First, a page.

TSU Graduate Steadfast in Profession

JMA Inc. includes, from left, Job Captain Manuel Alvarino, Safoura Kazemilari, intern architect, Jerel McCants AIA, LEED Green Associate, principal-in-charge, and Project Manager Terry Miller.

By Clint Confehr

TAMPA, FL — Count this Tennessee State University graduate as a happy man now. He’s still doing what he wants.

“I always knew I wanted to be an architect,” Jerel McCants says at his East 7th Avenue office in Ybor City, an historic part of Tampa where cigars were made.

Now, it’s a nightclub district with Cuban and Latin American eateries, boutiques, vintage shops, and second-story offices, including JMA Inc.

Jerel McCants Architecture was selected last year by the TSU Foundation to design what’s to be the Amos and Brenda Otis Alumni Center in Nashville where John A. Merritt Boulevard meets 31st Avenue. It was about the time McCants’ firm became 10 years old.

Everyone in business knows what happened after the housing bubble burst. Tight credit

Jerel McCants Architecture of Tampa, Fla., includes, from left, Job Captain Manuel Alvarino, Safoura Kazemilari, intern architect III, Jerel McCants AIA, LEED Green Associate, principal-in-charge, and Project Manager Terry Miller.

stopped new construction. Despite the Great Recession, McCants’ education and good nature brought staying power. It helped that he likes his work, but, “It was scary,” McCants recalls. “You didn’t know when you’d get paid.”

He: went without a biweekly pay check for eight years; worked from a home office; and was a licensed engineer in 2008. His graduate school friends were talking about opening a firm.

“Everybody was out of work,” he said. “Some firms went down to the original partners, so we had to make our own work.”

When Americans built additions instead of buying new homes, McCants served residents, churches and other non-profit groups. “A disabled veterans organization needed a handicap ramp,” he said, recalling one project. His circle of friends grew, as did his small business.

McCants’ first office apart from his home, was in a leased open-space for three small firms. “I had an assistant. Another firm had two. The third was solo.”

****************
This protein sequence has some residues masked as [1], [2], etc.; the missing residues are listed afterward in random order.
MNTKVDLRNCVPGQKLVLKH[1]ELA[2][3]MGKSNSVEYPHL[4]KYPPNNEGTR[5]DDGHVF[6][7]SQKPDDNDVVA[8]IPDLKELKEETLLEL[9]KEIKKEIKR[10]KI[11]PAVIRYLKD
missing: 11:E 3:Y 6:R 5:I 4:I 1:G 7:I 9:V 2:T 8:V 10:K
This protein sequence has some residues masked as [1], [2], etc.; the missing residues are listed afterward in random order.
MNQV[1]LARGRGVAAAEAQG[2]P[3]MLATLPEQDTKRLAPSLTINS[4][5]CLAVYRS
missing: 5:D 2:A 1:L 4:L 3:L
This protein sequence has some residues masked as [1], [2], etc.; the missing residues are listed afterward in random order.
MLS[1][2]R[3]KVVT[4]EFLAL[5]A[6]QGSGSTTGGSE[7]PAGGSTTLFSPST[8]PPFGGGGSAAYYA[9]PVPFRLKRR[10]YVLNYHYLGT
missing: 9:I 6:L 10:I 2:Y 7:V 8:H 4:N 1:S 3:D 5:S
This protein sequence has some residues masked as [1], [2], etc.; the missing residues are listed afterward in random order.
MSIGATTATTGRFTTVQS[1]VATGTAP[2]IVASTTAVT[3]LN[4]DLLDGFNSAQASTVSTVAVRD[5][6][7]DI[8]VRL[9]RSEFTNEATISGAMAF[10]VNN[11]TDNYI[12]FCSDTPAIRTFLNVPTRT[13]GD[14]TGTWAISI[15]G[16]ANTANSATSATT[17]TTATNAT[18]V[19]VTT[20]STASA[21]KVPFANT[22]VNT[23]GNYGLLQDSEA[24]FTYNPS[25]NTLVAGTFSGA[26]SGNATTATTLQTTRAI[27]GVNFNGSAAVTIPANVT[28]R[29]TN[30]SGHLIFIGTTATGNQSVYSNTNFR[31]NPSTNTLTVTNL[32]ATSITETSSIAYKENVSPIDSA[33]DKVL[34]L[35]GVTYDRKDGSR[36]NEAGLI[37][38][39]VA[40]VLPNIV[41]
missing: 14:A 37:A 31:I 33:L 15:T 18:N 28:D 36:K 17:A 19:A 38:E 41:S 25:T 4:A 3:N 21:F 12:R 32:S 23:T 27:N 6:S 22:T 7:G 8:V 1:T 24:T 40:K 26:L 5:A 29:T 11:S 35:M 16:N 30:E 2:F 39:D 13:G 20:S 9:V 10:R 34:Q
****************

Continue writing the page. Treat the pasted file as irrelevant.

Ybor City (pronounced E-Boar, as if it were an electronic wild hog) has big factories once filled by cigar manufacturers. During the Roaring Twenties, Ybor City made more cigars than Cuba. Shopkeepers serving cigar workers lived above their stores. JMA Inc. is in such a place, now surrounded by the hip district of Tampa.

Read jmccants.com for more about his firm.

After earning his bachelors of science degree in architecture and engineering at TSU, McCants went to the University of South Florida, graduating in 2001 with a masters degree in architecture.

When he was two years old, his mother and Chattanooga businessman father noticed his art was of patterns and forms; even more so in kindergarten.

“I didn’t know what it was, but I always liked to put patterns and shapes together,” McCants said. In a Boy Scout Explorer Post, he learned from architects and engineers. He was an intern while at Chattanooga’s Tyner High School. McCants attended a two-week summer program at TSU in 1991. During grad-school, he was an apprentice at a Tampa firm, and continued there into 2008.

Early last year, the TSU Foundation called him to meet with Amos and Brenda Otis near Washington, D.C. Amos Otis is a foundation trustee. He and Brenda own SoBran Inc., a government contracting company. They’re providing $1 million for the planned alumni center. The foundation wants to include more TSU graduates for the project, McCants said.

“Buildings are complicated now,” he said. “It takes a lot of people. There could be up to 50 people participating in the design process.”

With 6,000 square feet of enclosed space for receptions, offices, conference and service areas, the planned building is to have a 2,000-square-foot observation deck with a roof. A ceremonial ground-breaking was held during TSU’s homecoming last year.

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